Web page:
“TRUNK” DRIVING: The Influence of the Thoracic Spine
Craig Faeth, PT, ATC, CSCS, FAFS
Have you ever been driving at night, or any time, and been behind another car swerving all over the road? You cautiously slow down, keep the car in front of you, and look for the best opportunity to pass safely.
Imagine that the thoracic spine is that car, only it isn’t swerving. The reverse is true. It is losing mobility as time passes. Subtly, your function is impaired due to this decreased mobility, and your body (your car on the road) begins to compensate. Instead of slowing down, your body begins to over utilize other joints and muscles to carry out the same function. The next door neighbors, the lumbar spine and lower cervical spine, suddenly have to pick up the slack and work a little harder. In response to this over recruitment of the lumbar spine, the hips (we’ll call them the police in this case) attempt to control traffic and isolate the problem. The isolation is often created through a decrease in hip and pelvic mobility which increases the demand on the lumbar spine. And so, a vicious cycle of compensation and motion loss begins all as a result of the thoracic spine deciding to lock itself up.
Clinically, this is a very common presentation. Whether a client’s dysfunction started with the thoracic spine or whether the thoracic spine lost motion as a compensation somewhere else in the body, is usually the challenge in assessment. In any event, the clinician will be rewarded with an improved outcome with their client by making sure to consider the influence of the thoracic spine on the kinetic chain.
Let’s consider the influence of a thoracic spine with limited sagittal plane extension, transverse plane rotation, and frontal plane side bending on the lower extremities in gait, with the right leg leading. As the pelvis is rotating to the left, trailing the right leg, normal gait would reveal the trunk rotating to the right with a helping arm swing of left shoulder flexion and right shoulder extension. A limitation in right trunk rotation and extension would decrease the total excursion of left hip extension, promoting a shortened hip flexor; simultaneously, the right hip fails to load properly in the transverse plane, promoting shortened internal rotators. As we have seen in gait, with the pelvis laterally flexing to the left during right foot loading, in order to maintain upright posture the lumbar spine side bends to the right. The thoracic spine must compensate by side bending to the left. A frontal plane limitation in side bending would necessitate a decreased hip adduction excursion on the right to reduce side bending stress to the thoracic spine. Over time, this compensation promotes stiffening of the IT band, gluteus medius, gluteus maximus, the powerful internal rotators, as well as the lateral abdominal wall.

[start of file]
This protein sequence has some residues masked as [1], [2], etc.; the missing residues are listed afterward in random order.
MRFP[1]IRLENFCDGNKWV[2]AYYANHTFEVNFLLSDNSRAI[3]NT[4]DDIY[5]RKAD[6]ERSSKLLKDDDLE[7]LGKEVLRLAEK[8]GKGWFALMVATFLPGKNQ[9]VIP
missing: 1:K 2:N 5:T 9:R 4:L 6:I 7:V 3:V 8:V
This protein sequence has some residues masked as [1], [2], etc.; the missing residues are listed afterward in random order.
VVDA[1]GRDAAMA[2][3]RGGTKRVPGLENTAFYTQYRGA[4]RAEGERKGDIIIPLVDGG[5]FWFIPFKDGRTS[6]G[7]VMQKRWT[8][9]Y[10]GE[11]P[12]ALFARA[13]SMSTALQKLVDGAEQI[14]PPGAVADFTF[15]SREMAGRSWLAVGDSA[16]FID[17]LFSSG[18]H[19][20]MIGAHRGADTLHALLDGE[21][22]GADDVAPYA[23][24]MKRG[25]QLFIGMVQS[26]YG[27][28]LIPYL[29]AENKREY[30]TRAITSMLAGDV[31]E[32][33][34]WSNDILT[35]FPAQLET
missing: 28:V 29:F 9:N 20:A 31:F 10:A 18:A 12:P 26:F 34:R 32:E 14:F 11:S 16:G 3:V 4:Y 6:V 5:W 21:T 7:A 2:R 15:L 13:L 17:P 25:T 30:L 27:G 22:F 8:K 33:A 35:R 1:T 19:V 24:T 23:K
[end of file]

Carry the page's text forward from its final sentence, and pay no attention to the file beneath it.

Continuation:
Speaking of the abdominal wall, these thoracic spine limitations virtually guarantee poor abdominal loading which is so critical to lumbar stabilization. As Dr. Politis clearly illustrated in a previous newsletter, proper abdominal function demands threedimensional loading, or proprioceptive lengthening, prior to a concentric contraction. How does this loading occur? In gait, as noted above, anterior pelvic rotation lengthens the abdominals in the sagittal plane, left pelvic rotation lengthens the abdominals in the transverse plane, and left lateral flexion lengthens the abdominals in the frontal plane. Effective loading, however, is also dependent upon efficient three-dimensional motion of the thoracic spine and trunk. With limited thoracic extension, rotation, and side bending, the abdominals will not get the proper loading stimulus (neither will the spinal extensors), that is required for mobile stability of the lumbar spine.
The thoracic spine and trunk, or, as Gary Gray has referred to it, the three-dimensional cage, literally has the capacity to control lower extremity and lumbar function. In your understanding of chain reaction biomechanics and human function, it is important to appreciate the dramatic impact the thoracic spine has on the lumbar spine, which has a dramatic impact on pelvic motion, which has a dramatic impact on hip function, which directly influences knee function, which…you get the idea. These direct and indirect relationships are most keenly appreciated using Applied Functional Science principles, strategies, and techniques.
The trunk has the ability to drive human function for the better, as well as for the worse. May yours and your clients’ thoracic spines be mobile and well.